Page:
Is the glass half-empty or half-full?
As Mahindra Satyam, the reincarnation of fraud-mauled Satyam Computer Services Ltd, unveiled colossal losses for the two scarred years — 2008-09 and 2009-10 — on Wednesday, the signals seemed confusing for many, with good reason.
This is because the past weighs heavy on the ground, but it is behind, while the future that could be rosy is yet to arrive.
This much can be said:The Mahindra group’s attempts to enter the big league of Indian IT with his bold gambit to grab the bleeding company hit by India Inc’s biggest accounting fraud has succeeded, because Mahindra Satyam’s merger with flagship Tech Mahindra, a relatively smaller player in the league led by TCS, Infosys and Wipro, is now a question of time.
The size and the synergy the two will bring about seem unmistakeable to an IT-watcher.
As Mahindra & Mahindra vice-chairman Anand Mahindra said: “These are accounts of the past. If you are going in to revive the company, you have to worry about the future.”
In addition to financial services, Satyam has key capabilities in automotives and aerospace, and the Mahindra stable led by the makers of Scorpio have lots of hands-on experience in manufacturing and defence. Tech Mahindra is itself a strong player in telecom software.
A capability audit suggests that grabbing future opportunities in the emerging world of digital convergence, green automobiles and defence goods is strong for the combination. IT is now pervasive, and gives a key edge in all major industries.
Mahindra Satyam can expect a demand pipeline coming out of such a scenario.
Satyam was hit with a double-whammy of a recession in the US and the fraud last year. Clients have dwindled to 350 from 500 and headcount is down to 27,000 from 45,000. In a people-oriented industry that values skilled professionals and steady business, that is bad news.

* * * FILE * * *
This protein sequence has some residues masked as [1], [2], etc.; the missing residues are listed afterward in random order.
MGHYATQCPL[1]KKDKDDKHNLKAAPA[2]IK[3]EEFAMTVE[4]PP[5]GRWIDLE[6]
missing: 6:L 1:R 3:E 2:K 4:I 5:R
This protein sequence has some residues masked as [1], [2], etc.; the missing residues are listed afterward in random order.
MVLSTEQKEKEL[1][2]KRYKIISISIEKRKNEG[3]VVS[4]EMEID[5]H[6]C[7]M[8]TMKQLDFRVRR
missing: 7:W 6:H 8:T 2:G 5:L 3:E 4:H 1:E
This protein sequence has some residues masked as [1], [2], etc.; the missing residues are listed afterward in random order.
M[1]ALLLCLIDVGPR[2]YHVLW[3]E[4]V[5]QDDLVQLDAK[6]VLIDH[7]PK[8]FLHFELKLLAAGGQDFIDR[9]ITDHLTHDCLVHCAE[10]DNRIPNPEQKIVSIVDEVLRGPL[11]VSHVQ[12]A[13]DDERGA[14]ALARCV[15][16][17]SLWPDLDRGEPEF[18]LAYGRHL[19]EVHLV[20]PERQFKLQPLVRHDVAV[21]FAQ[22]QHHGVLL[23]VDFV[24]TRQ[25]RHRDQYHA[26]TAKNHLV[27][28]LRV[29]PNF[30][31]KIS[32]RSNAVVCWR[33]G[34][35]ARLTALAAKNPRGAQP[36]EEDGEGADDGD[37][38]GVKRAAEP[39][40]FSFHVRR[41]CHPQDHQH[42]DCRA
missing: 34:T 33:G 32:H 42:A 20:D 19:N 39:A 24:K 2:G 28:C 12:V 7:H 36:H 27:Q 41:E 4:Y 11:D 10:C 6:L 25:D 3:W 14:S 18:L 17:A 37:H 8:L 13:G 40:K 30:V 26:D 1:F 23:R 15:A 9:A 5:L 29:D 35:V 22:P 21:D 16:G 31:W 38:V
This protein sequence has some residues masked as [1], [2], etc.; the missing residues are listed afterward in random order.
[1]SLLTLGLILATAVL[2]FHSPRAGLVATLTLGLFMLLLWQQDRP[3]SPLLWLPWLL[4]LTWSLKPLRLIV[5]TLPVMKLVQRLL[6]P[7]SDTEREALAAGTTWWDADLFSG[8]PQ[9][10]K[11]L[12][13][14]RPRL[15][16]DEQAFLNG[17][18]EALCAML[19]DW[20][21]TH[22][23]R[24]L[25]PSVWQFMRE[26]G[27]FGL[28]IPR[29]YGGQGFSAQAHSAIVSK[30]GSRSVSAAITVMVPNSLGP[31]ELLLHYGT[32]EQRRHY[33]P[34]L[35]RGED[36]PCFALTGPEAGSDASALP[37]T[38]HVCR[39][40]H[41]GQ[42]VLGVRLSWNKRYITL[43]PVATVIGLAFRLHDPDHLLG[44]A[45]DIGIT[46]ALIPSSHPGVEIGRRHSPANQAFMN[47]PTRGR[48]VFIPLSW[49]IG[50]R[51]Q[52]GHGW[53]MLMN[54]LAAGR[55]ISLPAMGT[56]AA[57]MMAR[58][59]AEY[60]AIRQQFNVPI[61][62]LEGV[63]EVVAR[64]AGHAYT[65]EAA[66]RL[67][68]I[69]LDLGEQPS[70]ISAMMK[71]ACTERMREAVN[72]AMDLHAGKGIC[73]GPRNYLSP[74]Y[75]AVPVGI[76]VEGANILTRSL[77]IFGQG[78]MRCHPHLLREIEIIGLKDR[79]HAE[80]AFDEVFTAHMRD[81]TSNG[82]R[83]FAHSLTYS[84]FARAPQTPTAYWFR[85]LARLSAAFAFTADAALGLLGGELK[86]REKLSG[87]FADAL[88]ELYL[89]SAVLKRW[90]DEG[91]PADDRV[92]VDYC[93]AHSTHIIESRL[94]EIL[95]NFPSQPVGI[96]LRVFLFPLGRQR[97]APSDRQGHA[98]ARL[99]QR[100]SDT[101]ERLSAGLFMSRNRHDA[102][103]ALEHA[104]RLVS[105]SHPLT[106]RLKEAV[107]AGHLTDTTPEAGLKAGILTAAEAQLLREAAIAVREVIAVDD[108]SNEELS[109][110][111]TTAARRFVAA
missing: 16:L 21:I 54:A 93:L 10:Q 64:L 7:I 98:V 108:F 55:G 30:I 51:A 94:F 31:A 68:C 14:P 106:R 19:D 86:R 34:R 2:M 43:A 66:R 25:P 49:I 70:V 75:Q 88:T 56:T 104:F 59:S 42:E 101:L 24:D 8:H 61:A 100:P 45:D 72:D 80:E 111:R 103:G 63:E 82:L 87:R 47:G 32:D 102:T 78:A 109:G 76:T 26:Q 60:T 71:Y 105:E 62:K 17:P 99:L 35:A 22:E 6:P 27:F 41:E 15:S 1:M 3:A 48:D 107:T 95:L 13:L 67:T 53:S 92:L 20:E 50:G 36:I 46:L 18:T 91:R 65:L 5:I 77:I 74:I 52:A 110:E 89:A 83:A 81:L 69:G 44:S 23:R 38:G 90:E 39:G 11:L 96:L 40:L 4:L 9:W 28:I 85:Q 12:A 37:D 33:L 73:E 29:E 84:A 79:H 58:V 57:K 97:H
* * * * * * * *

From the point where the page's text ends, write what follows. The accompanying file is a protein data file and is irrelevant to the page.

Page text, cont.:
Clearly, a potential large-cap company looks like an emerging mid-cap now, thanks to the shenanigans of the disgraced and jailed founder, B. Ramalinga Raju.
But the upside is that the total loss of R8,177 crore in 2008-09 and the R7,855-crore figure mentioned as connected with irregularities are clear statistics. In the restatement of accounts, that is like isolating the virus. The cure has begun. The figures separate the criminal mismanagement from the day-to-day concerns of the company. The morale should go up now.
In terms of profitability, the 8.3 per cent EBITDA (earnings before profit, interest, depreciation and amortization) for Mahindra Satyam is well below that of the industry leaders and increasing that should be the focus issue for the company.
If the US economic recovery takes ground, it would be opportunity for Mahindra Satyam to bounce back in scale and scope.
In a quiet moment, there is also a case for calculations to see how much the Mahindras could gain as strategic investors. The last laugh will be when all shareholders measure the gains they had in catching a falling knife — which is what Satyam was.